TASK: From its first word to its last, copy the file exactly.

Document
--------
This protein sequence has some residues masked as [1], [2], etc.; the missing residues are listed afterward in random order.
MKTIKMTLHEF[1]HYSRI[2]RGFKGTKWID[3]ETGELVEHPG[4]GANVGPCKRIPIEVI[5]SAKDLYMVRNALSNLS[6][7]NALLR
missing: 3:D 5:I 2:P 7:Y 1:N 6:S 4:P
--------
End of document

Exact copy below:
This protein sequence has some residues masked as [1], [2], etc.; the missing residues are listed afterward in random order.
MKTIKMTLHEF[1]HYSRI[2]RGFKGTKWID[3]ETGELVEHPG[4]GANVGPCKRIPIEVI[5]SAKDLYMVRNALSNLS[6][7]NALLR
missing: 3:D 5:I 2:P 7:Y 1:N 6:S 4:P